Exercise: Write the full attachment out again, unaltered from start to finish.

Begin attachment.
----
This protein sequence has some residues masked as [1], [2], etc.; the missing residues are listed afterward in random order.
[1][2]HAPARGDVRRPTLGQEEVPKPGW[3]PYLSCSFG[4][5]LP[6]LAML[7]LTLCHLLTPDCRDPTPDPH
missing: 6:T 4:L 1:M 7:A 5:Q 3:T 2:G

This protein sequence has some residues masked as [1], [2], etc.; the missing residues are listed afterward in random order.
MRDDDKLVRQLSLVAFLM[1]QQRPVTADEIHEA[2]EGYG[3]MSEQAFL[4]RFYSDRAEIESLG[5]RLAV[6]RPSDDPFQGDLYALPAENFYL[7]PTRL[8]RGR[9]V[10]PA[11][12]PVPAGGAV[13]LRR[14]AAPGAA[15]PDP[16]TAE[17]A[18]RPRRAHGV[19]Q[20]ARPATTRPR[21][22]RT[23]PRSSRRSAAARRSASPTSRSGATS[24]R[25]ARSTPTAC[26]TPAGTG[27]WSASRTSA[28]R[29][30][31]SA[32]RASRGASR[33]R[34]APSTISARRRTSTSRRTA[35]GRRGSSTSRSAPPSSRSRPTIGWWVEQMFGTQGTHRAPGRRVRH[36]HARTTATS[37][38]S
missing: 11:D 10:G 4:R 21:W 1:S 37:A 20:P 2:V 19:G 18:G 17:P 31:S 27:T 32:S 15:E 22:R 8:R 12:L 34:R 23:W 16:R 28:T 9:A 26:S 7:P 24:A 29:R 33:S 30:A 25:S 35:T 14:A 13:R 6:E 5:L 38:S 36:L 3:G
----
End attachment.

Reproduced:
This protein sequence has some residues masked as [1], [2], etc.; the missing residues are listed afterward in random order.
[1][2]HAPARGDVRRPTLGQEEVPKPGW[3]PYLSCSFG[4][5]LP[6]LAML[7]LTLCHLLTPDCRDPTPDPH
missing: 6:T 4:L 1:M 7:A 5:Q 3:T 2:G

This protein sequence has some residues masked as [1], [2], etc.; the missing residues are listed afterward in random order.
MRDDDKLVRQLSLVAFLM[1]QQRPVTADEIHEA[2]EGYG[3]MSEQAFL[4]RFYSDRAEIESLG[5]RLAV[6]RPSDDPFQGDLYALPAENFYL[7]PTRL[8]RGR[9]V[10]PA[11][12]PVPAGGAV[13]LRR[14]AAPGAA[15]PDP[16]TAE[17]A[18]RPRRAHGV[19]Q[20]ARPATTRPR[21][22]RT[23]PRSSRRSAAARRSASPTSRSGATS[24]R[25]ARSTPTAC[26]TPAGTG[27]WSASRTSA[28]R[29][30][31]SA[32]RASRGASR[33]R[34]APSTISARRRTSTSRRTA[35]GRRGSSTSRSAPPSSRSRPTIGWWVEQMFGTQGTHRAPGRRVRH[36]HARTTATS[37][38]S
missing: 11:D 10:G 4:R 21:W 1:S 37:A 20:P 2:V 19:G 18:G 17:P 31:S 27:T 32:S 15:E 22:R 8:R 12:L 34:R 23:W 16:R 28:T 9:A 26:S 7:P 24:A 29:R 33:S 30:A 25:S 35:T 14:A 13:R 6:E 5:L 38:S 36:L 3:G